By Gwen Ackerman
At an army base outside Tel Aviv, soldiers sit in front of screens glued to scrolling colored computer code, keyboards at the ready to deflect attacks.
They’re Israel’s cyber defense team in training, among the uniformed men and women learning how to stalk hackers and pounce on virtual enemies as the state shields everything from ministry websites to the systems running the Tel Aviv stock market.
“To become one of the leading countries in cyber security, we have to act quickly to ensure that everyone will understand Israel is on its way to becoming a leading cyber-nation,” Rami Efrati, head of the civilian division of the National Cyber Bureau, said in an interview at the year-old agency this month. “Cyber security can be a national growth engine.”
Prime Minister Benjamin Netanyahu, who expects to be tapped to form Israel’s next ruling coalition later this week, has been channeling resources to the intensifying subterranean war through fiber optic cables between Israel and its enemies.
The Israeli leader has repeatedly pointed to Iran and its allies, warning of the threat of cyber-attacks last month. Iran in turn accused Israel and the U.S. of trying to sabotage its nuclear program in 2011, while last year a virus wreaked havoc with Iranian computer systems.
“Cyber has three dimensions: intelligence, defense and offense,” said Amos Yadlin, the former military intelligence chief who now heads the Institute for National Security Studies at Tel Aviv University. “Anyone who deals with any one of the dimensions must understand the other two. You can’t defend if you don’t know how to attack.”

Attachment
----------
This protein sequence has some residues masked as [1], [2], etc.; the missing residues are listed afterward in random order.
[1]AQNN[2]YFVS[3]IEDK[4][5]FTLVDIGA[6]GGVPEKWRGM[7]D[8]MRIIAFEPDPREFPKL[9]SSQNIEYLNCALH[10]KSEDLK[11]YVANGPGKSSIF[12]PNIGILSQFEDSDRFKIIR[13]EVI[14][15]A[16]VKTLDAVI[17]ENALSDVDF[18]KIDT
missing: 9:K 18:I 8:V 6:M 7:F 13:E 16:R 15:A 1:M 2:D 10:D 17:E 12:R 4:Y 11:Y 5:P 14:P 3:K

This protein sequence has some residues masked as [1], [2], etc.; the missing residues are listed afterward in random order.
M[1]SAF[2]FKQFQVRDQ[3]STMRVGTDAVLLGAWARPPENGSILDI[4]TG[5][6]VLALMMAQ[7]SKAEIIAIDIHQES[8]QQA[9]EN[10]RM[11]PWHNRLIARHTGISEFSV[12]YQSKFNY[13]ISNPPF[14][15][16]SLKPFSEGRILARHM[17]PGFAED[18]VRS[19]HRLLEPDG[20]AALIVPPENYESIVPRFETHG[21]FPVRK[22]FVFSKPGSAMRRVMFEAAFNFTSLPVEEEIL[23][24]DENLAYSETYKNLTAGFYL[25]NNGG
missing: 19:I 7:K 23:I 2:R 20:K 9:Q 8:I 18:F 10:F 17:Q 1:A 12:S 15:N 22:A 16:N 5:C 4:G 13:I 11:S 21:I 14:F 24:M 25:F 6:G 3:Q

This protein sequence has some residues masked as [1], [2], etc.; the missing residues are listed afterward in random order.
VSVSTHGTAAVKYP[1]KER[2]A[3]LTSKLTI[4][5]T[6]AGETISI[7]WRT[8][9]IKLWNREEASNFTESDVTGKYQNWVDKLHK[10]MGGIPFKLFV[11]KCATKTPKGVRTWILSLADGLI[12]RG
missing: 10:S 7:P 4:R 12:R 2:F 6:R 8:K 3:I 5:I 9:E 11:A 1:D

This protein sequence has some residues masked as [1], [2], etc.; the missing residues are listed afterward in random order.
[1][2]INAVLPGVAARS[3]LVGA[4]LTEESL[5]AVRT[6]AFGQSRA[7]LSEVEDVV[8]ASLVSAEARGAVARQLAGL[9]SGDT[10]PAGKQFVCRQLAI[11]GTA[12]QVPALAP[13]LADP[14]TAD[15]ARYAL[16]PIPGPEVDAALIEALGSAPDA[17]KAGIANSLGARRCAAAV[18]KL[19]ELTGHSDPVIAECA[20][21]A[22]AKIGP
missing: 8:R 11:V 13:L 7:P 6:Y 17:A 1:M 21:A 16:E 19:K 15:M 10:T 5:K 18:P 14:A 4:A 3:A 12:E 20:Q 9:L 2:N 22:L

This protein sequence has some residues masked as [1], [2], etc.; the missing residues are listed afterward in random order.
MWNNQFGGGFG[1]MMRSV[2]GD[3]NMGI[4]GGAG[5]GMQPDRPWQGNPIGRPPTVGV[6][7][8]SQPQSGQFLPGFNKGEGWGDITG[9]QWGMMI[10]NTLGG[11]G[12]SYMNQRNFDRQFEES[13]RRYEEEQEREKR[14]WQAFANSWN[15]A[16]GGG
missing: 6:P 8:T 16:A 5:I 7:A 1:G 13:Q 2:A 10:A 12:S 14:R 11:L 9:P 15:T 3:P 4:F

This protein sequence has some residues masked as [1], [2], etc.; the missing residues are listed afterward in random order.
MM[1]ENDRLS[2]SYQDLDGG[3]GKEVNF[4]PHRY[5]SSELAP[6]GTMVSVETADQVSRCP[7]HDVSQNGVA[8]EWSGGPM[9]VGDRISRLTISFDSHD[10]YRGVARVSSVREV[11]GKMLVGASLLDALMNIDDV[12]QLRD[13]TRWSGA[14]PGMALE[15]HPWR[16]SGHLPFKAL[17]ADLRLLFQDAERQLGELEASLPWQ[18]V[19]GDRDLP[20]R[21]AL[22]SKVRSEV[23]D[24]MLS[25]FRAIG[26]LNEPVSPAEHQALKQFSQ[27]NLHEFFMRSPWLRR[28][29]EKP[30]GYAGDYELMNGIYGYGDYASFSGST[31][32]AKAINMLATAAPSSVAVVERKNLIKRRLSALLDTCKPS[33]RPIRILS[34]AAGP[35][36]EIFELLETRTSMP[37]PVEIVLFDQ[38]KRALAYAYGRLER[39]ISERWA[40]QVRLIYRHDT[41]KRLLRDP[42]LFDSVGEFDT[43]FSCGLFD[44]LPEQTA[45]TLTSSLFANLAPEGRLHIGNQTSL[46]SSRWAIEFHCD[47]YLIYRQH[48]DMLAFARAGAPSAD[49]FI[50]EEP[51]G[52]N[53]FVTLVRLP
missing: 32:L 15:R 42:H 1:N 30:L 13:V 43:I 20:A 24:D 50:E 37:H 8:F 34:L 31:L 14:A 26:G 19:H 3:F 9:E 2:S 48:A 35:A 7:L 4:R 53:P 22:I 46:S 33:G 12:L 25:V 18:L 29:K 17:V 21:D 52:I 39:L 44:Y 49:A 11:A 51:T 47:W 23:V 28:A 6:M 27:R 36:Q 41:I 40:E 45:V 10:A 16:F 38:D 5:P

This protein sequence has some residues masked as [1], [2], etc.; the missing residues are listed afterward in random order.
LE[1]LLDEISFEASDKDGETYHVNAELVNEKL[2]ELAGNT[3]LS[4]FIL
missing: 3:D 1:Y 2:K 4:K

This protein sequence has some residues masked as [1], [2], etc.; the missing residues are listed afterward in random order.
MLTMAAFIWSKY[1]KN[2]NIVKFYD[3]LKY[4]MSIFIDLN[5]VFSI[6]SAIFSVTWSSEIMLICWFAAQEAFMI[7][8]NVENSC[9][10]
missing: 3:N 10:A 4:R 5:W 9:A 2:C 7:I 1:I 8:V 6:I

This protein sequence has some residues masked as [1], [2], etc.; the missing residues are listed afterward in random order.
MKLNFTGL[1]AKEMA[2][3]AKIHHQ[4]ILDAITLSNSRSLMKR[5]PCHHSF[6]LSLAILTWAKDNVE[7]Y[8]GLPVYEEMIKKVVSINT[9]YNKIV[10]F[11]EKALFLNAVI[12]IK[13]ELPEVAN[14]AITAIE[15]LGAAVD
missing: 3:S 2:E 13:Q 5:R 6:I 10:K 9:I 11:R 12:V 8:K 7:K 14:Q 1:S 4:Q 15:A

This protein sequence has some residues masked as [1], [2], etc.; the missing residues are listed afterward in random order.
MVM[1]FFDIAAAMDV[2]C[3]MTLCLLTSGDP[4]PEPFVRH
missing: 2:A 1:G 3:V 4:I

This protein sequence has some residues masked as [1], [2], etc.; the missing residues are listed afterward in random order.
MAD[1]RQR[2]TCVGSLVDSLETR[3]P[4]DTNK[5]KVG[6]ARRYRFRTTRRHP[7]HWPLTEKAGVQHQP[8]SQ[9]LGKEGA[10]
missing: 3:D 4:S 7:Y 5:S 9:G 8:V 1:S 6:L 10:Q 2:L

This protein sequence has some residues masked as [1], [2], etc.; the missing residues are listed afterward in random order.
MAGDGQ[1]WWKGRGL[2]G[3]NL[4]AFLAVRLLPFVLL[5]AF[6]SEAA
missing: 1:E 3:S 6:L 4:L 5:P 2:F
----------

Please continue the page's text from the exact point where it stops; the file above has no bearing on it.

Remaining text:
Israeli government networks are among the most highly attacked in the world, with daily assaults numbering in the tens of thousands, the Soufan Group, a New York-based security adviser, said in a Jan. 14 report.
Two months ago, civilian computer technicians sat in front of a bank of screens in a Jerusalem government building deflecting millions of attempted attacks on Israeli government websites as the country’s air force struck the Hamas-controlled Gaza Strip and rockets hit Israel’s towns and cities.
Palestinian militants in Gaza consider cyber part of their resistance to Israel. “Our professional hackers never sleep,” said the spokesman for a pro-Hamas group who goes by the name Abu Mujahid. Islamic Jihad, which like Hamas is considered a terrorist organization by Israel, the U.S. and the European Union, said in November its operatives hacked into 5,000 mobile phones belonging to senior Israeli army officers.
On the other side, an Israeli hacker calling himself “Yourikan” published credit card numbers and expiration dates belonging to customers of the Palestinian Internet service provider Palnet, according to eSecurity Planet. Two months earlier, the Israeli defaced more than 90 Iranian sites, according to an interview he gave to Infosec Island, an online community for network professionals who manage security, risk and compliance issues.
“A virtual exchange of blows has been around in the Middle East for over a decade,” said Gabi Weimann, a Haifa University professor who wrote “Terror on the Internet: The New Arena, The New Challenges.”
The army’s defense unit was established as the threats grow increasingly sophisticated and follows the founding of an offensive division in the intelligence corps that Soufan said is reportedly comparable to the American National Security Agency in technical expertise, if not in size.